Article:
What if the coiled spring of UK retail spending isn’t coiled?
It’s really not possible to see from the Office for National Statistics retail sales figures release today what the true picture is. Comparisons with the previous month or a different month from the year before are far from helpful. But looking back two years to March 2019, the last realistically comparable month, there are some useful pointers about what is happening now and what might be about to come.
In terms of the “coiled spring” theory of consumer spending, where all the past year’s savings are released in one big splurge of consumer activity, DIY (+55.5%) is not looking very “coiled”. Consumers have carried on spending on home improvements, including equipping their outdoor spaces for social activities, and setting up rooms for working from home. An out and out property market boom has boosted growth further.
Bigger ticket spending on some home items, including electrical appliances and furniture, where stores have been closed (unlike DIY chains) and many people may not feel so assured about buying online, appear to have missed out in March on shoppers’ enthusiasm, and may see some catch up from April onwards.
Non-store, including online giant Amazon, has continued to rocket, but it is worth noting that even with restrictions on “non-essential” physical retail not being lifted in England until 12 April, the ONS’s estimated share of retail sales made online fell to 32.8%, down from a peak of 36.4% in January. With physical stores opening up in England in April, this is likely to fall back further.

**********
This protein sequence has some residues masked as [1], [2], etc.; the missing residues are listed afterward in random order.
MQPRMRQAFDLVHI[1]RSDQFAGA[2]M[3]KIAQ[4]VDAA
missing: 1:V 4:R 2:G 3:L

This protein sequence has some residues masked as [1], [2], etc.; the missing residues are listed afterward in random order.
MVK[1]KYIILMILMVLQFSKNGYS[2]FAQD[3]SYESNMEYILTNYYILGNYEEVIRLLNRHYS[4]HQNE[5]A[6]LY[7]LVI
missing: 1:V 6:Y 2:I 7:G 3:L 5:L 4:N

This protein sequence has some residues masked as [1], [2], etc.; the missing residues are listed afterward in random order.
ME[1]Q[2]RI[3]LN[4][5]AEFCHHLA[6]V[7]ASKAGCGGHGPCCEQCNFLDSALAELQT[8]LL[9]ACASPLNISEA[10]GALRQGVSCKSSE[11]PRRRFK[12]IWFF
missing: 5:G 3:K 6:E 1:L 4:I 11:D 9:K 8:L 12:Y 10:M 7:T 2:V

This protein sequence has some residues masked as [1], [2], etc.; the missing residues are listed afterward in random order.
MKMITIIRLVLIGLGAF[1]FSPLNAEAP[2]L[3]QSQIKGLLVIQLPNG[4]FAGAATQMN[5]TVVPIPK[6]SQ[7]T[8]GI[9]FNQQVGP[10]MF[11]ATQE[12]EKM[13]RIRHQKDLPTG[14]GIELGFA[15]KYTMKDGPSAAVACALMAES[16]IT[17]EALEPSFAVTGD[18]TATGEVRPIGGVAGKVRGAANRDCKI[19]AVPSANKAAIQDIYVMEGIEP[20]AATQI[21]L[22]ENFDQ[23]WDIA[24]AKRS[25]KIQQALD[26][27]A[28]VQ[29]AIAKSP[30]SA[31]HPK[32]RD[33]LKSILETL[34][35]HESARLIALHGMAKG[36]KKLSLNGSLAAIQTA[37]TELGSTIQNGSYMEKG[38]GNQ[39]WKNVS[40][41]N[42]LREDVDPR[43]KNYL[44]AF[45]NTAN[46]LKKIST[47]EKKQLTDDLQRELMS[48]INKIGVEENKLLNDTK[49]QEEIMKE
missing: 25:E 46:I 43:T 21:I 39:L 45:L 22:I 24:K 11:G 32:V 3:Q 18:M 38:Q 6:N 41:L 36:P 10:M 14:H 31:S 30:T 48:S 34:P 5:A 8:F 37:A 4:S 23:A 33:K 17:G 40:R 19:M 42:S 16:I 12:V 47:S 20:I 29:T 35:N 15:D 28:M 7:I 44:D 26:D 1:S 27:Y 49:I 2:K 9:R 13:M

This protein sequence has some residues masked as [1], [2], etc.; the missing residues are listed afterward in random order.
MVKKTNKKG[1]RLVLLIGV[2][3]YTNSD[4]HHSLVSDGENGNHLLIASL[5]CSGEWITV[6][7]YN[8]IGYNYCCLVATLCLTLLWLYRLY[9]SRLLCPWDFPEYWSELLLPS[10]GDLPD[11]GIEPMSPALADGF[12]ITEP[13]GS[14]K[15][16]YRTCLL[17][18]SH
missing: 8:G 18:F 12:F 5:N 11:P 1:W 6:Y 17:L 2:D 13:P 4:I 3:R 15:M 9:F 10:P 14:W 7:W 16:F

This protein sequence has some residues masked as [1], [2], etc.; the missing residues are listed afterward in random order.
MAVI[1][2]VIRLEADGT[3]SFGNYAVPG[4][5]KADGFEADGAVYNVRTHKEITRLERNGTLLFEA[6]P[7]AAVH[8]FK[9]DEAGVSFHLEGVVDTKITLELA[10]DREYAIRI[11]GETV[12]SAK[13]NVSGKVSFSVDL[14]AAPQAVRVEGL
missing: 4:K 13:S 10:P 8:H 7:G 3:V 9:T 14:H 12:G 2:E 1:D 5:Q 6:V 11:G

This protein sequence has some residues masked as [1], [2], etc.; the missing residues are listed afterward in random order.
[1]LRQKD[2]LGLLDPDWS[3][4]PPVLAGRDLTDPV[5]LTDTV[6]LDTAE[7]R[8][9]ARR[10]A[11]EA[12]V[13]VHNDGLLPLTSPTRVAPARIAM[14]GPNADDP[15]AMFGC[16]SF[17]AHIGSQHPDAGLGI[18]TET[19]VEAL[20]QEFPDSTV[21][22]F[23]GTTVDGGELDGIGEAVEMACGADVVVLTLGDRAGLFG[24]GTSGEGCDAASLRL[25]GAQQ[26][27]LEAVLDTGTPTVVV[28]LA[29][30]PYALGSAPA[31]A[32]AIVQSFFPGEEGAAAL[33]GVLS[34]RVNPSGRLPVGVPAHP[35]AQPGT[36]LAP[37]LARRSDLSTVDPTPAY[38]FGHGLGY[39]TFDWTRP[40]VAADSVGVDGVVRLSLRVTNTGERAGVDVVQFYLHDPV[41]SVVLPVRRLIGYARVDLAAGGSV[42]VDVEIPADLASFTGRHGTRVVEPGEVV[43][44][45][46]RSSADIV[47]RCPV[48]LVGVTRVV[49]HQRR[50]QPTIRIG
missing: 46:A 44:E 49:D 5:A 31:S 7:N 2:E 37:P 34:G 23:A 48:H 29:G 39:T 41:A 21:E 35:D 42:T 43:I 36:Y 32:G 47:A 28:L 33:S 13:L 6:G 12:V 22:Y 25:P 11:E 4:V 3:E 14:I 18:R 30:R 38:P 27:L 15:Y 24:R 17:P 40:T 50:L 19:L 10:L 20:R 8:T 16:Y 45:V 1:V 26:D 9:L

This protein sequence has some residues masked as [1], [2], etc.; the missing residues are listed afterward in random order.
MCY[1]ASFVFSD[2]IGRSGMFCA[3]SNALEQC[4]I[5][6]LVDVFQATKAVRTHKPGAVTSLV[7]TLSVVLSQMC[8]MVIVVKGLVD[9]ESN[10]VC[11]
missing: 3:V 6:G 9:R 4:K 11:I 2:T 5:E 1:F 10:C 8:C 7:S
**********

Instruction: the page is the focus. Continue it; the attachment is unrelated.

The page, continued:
Grocery (food up nearly 15%) has also benefited hugely from continued closures in hospitality and will do so in April and May, but come June, as people start to head back out to bars, restaurants and hotels, the picture will look a lot different. There was also an added factor of preparation for Easter celebrations at home, with the ONS March period covering the five weeks right up to 3 April, the day before Easter Sunday. The grocers face some tough comparables and will almost certainly fail to hold on to the gains they’ve seen in the last year.
Clothing and footwear, the cinderella sector, hit by both physical store closures and lack of social occasions and work-driven purchases, remains the biggest single area for a “revenge shopping” boom. Retailers will have to hope and pray for suitable weather patterns to make the most of full-price sales in the short window of time in May and June.
Overall, with retail up 6.2% (ex. fuel) on March 2019, consumers are already spending their pent up lockdown savings from hospitality, leisure and travel. There will definitely be shifts between retail sectors (to fashion and beauty, for example) and channels (to physical retail), but as for a further acceleration in retail in late spring and summer, there has to be some doubt.